Symbiotic fungi suggest biocontrol implications for pest beetles

Differences in fungus found in reared and wild ambrosia beetles suggest artificial method to prevent wilt disease in trees
The dominant fungal symbiont in adult females of wild Euwallacea interjectus (ambrosia beetle) (left) is Fusarium kuroshium (left circle).On the other hand, Neocosmospora metavorans (right circle) and an undescribed species of Fusarium fungus (middle circle) were found from those of reared E. interjectus (right). Credit: Dr. Zi-Ru Jiang, Dr. Hisashi Kajimura and Reiko Matsushita

A recent study in Japan has found that reared ambrosia beetles, Euwallacea interjectus, can have symbiotic fungi different to those found in the wild. These findings suggest biocontrol implications for pest beetles that damage valuable crop trees such as fig trees.

The is an insect that drills through the bark and deep into the wood of trees. With few nutrients available in its environment, the beetle lives in symbiosis with fungi that serve as a source of food. In addition to the food fungi, however, this may also include harmful fungi, such as Ceratocystis ficicola, which can cause wilt disease of host trees. Wilt disease causes damage to valuable crop trees by blocking the flow of water in the tree, causing leaves to wilt and finally, death.

A research group led by Associate Professor Hisashi Kajimura and Dr. Zi-Ru Jiang of the Graduate School of Bioagricultural Sciences at Nagoya University, in collaboration with the Forestry & Forest Products Research Institute, evaluated fungi living with reared on an artificial diet composed of coniferous tree sawdust, potato starch, dried yeast, sugar, and distilled water. To better understand beetle-fungi symbiosis, they compared the fungi found in reared beetles with those found in the wild. The researchers found that the dominant species of differed between reared and wild beetles. They published their results in the journal Diversity.

Nine and one yeast were identified as symbionts. These included one previously undescribed species of Fusarium fungi. The researchers also found that the in wild ambrosia beetles was Fusarium kuroshium, while for reared beetles it was Neocosmospora metavorans. These findings suggest that the beetle's fungal symbiont changes when reared on an artificial diet.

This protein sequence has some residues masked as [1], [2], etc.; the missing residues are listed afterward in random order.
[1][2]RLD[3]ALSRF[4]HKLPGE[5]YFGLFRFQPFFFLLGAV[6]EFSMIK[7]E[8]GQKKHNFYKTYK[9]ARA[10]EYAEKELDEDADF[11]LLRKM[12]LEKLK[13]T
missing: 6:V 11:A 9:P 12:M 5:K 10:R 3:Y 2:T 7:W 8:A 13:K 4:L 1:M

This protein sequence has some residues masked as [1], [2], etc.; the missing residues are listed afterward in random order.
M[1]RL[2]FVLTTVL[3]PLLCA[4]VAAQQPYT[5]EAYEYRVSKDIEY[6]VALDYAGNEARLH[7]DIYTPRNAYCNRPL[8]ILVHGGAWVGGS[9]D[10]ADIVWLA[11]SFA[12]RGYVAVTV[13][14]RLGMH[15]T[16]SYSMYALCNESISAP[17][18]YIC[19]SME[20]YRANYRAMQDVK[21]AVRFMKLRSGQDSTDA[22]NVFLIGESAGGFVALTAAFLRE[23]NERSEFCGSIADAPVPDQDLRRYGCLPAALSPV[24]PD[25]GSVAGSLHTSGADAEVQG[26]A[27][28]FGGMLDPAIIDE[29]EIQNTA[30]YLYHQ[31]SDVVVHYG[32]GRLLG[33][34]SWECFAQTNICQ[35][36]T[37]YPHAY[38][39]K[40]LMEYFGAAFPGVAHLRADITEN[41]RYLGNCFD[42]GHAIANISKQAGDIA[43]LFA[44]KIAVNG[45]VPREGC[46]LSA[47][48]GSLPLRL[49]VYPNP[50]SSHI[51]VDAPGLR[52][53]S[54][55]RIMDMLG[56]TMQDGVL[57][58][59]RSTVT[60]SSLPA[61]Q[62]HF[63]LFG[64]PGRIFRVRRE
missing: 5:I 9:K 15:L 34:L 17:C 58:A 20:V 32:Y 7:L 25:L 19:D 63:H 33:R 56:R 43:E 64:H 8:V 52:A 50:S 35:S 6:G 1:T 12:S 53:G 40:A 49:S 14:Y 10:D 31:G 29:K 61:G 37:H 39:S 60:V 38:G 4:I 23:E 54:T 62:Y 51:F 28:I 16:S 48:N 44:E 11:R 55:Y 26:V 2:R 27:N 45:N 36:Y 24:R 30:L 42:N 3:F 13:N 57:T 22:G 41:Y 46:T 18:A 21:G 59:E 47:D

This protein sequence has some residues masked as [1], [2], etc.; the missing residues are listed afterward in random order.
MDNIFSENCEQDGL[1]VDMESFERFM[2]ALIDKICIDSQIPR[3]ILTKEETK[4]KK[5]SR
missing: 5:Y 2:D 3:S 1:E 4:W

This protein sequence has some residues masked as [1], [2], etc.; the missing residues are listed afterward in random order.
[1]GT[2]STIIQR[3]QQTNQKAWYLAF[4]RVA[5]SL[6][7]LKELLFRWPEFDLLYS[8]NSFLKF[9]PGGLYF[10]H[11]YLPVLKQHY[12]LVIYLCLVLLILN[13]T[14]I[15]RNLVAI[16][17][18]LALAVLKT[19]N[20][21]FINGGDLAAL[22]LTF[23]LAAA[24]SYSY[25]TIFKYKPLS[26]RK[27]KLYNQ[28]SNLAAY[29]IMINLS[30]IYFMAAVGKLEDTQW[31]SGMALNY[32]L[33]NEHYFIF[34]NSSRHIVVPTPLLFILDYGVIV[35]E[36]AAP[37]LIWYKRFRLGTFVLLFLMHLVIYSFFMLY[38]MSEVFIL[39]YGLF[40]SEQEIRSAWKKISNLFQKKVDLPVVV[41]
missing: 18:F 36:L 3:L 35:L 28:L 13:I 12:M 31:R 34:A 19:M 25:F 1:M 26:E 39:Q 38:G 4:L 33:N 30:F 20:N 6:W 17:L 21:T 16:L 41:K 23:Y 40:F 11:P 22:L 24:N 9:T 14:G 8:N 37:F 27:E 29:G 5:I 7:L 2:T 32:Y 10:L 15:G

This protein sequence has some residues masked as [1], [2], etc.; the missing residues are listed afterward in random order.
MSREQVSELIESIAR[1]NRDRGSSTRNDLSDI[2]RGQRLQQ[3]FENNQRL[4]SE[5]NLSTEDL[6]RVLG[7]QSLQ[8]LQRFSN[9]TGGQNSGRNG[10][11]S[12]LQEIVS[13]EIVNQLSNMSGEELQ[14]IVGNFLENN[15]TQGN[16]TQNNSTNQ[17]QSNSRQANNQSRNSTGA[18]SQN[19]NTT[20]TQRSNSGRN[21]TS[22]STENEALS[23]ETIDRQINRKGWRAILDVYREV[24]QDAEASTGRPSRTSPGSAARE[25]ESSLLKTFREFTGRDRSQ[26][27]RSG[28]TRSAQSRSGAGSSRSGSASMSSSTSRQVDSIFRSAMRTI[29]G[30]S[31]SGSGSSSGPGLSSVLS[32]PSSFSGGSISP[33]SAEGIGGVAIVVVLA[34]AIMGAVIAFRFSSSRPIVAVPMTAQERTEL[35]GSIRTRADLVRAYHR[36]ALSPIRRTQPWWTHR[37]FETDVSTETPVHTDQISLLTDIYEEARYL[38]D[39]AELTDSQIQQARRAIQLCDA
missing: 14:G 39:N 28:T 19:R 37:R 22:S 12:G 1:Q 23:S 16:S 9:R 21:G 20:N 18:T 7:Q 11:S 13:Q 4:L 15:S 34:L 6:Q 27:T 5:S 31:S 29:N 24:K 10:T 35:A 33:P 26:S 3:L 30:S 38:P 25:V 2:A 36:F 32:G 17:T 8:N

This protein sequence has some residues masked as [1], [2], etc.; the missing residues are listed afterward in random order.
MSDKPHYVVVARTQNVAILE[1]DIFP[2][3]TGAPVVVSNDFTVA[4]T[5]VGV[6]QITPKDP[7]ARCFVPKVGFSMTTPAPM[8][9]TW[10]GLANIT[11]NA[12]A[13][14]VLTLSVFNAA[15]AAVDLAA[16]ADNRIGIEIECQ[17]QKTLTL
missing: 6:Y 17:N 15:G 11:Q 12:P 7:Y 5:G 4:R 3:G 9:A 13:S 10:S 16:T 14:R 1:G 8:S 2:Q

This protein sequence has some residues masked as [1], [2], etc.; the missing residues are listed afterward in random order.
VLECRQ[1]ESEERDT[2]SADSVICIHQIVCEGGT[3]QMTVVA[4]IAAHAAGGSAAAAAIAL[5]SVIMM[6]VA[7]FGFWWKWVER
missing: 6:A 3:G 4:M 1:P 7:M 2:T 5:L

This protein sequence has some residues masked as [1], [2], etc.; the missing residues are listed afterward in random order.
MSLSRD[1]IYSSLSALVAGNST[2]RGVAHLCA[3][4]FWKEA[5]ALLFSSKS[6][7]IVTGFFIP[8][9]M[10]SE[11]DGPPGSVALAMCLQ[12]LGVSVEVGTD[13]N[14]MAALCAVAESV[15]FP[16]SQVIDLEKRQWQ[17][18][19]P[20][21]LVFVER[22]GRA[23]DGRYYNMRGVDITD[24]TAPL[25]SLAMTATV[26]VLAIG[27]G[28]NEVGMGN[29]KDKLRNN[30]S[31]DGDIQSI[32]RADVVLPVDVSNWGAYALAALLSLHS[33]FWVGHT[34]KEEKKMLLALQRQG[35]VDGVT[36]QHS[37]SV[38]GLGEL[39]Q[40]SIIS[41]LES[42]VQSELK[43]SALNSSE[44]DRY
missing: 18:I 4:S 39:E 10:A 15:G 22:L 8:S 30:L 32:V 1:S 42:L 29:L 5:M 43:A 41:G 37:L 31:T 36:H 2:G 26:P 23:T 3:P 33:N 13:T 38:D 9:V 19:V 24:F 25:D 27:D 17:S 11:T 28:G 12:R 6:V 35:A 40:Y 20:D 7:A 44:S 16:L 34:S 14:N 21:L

"Our results represent a major paradigm shift in understanding beetle-fungal interactions, as they show specific symbiont switching can occur in different nesting places," explains Jiang. "The results suggest that the symbiotic relationship between insects and fungi is dynamic, providing a new perspective."

Understanding this complex of ambrosia beetles with fungi could help artificial control efforts. "We have obtained results that provide a starting point for pest control," says Kajimura. "To give an example, it may be possible to replace the insect's symbiotic fungi with a species or strain that causes less disease in plants."

More information: Zi-Ru Jiang et al, Fungal Flora in Adult Females of the Rearing Population of Ambrosia Beetle Euwallacea interjectus (Blandford) (Coleoptera: Curculionidae: Scolytinae): Does It Differ from the Wild Population?, Diversity (2022). DOI: 10.3390/d14070535

Provided by Nagoya University

Citation: Symbiotic fungi suggest biocontrol implications for pest beetles (2022, September 27) retrieved 10 December 2022 from https://phys.org/news/2022-09-symbiotic-fungi-biocontrol-implications-pest.html
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